Jessica’s reaction was much like Samantha’s would have been. “You little brat! No one wants to watch that.”

Jennifer fidgeted. “Actually, I—”

“Maybe we should pick something that everyone can enjoy,” Moira-Selene offered, being the eternal peacemaker.

“I think everyone would enjoy the Muppet Babies!” Danie countered.

“I personally wanted to watch PBS,” nine-year-old Claudia-Michelle revealed, flipping through her music maestro book.

Danie rolled her eyes. “You’re such a bore, Claudia-Michelle.”

“Better than being an idiot,” Claudia-Michelle shot back. Danie’s eyes widened then narrowed. Samantha snickered. Claudia-Michelle, even though she was a bit too prim (especially in her lace-trimmed pajamas), had some redeeming moments as well.

“Hey!” Jessica exclaimed. Everyone went quiet again. “We’re gonna watch the movie. Anyone who doesn’t want to watch can go play somewhere else.”

Danie gave a defiant hair toss. “Well I am playing somewhere else. I have a makeup session with Barbie. Anyone else want to come be beautiful with me?”

“Go away, Danie,” Samantha snapped. “You’re just being a show-off. No one wants to play with your stupid girly toy.”

In her French braid and long-sleeved PJs barely hiding her surgery scar, Moira-Selene sighed. “Danie… Sam…”

“You don’t want to play with it,” Danie said, “but Jennifer does.” With smugness in her eyes, she turned to look at Jennifer, who fidgeted in her place as if she had shot J.R.

Samantha gazed at her little sister, cornflower blue stare intense. “Well? What are you gonna do?”

Pause. “I want to play with the makeup,” Jennifer said softly. The smug satisfaction on Danie’s face was enough to turn Samantha’s stomach. Guiltily, Jennifer bit her lip and followed Danie out of the room.

As Samantha watched the opening credits of Wildcats, fuming, little Gretchen Thomas plopped down next to her.

Gretchen was the youngest of her cousins. She had been attached to Jessica much like Jennifer had been attached to her. Jessica, however, was six years older than Gretchen, so the attachment was slightly awkward and short-lived. Jessica had found better entertainment than hanging out with her four-year-old sister.

“You know,” Gretchen began, pigtails swinging, “she is my sister but I really don’t like her.”

Samantha, a little surprised, looked at the little girl sidelong. Gretchen, big green eyes filled with boldness, stared back. After a moment, she leaned as if sharing a secret.

“I know where Eric keeps his spiders,” Gretchen whispered, eyes twinkling with evil. “We could put one in her bed.”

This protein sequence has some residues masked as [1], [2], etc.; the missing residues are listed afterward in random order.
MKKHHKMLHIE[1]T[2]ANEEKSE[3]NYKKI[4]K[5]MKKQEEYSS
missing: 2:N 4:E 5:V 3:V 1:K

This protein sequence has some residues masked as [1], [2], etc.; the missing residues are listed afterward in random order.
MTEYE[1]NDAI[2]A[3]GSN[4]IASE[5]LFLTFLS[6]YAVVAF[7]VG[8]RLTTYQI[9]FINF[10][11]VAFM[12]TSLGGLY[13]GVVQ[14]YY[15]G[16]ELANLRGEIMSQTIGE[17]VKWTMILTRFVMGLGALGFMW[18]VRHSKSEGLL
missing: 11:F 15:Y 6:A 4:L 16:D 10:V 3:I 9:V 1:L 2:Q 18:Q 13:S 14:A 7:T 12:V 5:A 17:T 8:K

She was small, but she had spunk.

Samantha’s mouth twisted into a grin. She would do. Yeah, she would definitely do.

Midnight Moon – “The Middle” Part I

“The Middle”

Do you believe in miracles? I do.

I entered the world small and barely breathing during an early September afternoon. And with a companion, too: my twin sister, triumphant and vibrant with life.

So happy my parents were with their bounty: a set of twins! However, Fortune frowned upon them and rendered me deformed. No, not in a way that made people stare shamelessly. No—this dysfunction was steeped in subtlety. It existed inside of me.

I nearly died numerous times before my first birthday. The left ventricle of my heart never formed correctly—a condition called hypoplastic left heart syndrome; infants endure procedure after procedure before they can lift their heads, aided by the oracle of technology. Back then, such boons were not available, and the news descended from doctors’ mouths like an atom bomb.

When I flash back to the moment the stalwart Dr. Gregory Armstrong stood wearily before my shaken parents, surgical cap in his hands, my parents’ solidarity jumps out at me. Hands are linked, bodies are close. You would never know that two years later, my father would have resumed the affair that spawned three children with another woman. Thinking of that makes me wistful.

“If she doesn’t have surgery,” Dr. Armstrong informed them, “she will die. Her heart is severely malformed, and it will be a miracle if she lives past a month of age without swift action.”

My mother attempted to swallow her tears but could not. She broke down into heart-aching sobs. The thought of her precious daughter dying…inconceivable. My father nodded resolutely and told Dr. Armstrong to do everything in his power to save me.

* * *

I stand in the gallery of Audbone Heights Medical Center while a long-haired (in a surgical cap, mind you) and focused Gregory Armstrong amends my inauspicious heart with the Norwood procedure, which, at the time was fairly new. My father, versed in the discipline but sobered by the sight of his own child under the knife, observes. My little body appears blue and pitiful under the illumination. I cannot watch for long.

Later on, I hover a moment over myself in recovery. I brush a finger over my newborn fist, wishing I could feel my own skin. As a rule, I never get to touch my past, just to observe.

* * *

The plate flies over my head and shatters against a wall. Luckily I am a mere shade in this scene so the possibility of getting maimed remains low.

It is 1988. My mother carries my little sister Gretchen on her hip to her seat while the rest of us cower at the dinner table, listening to my parents argue. I didn’t know then what the pictures in my head meant, only that they scared me. My mind foretold my hospitalization, but how could I verbalize this? Outside of the family, others believed I was odd, despite Jessica and Claudia-Michelle’s fervent defense.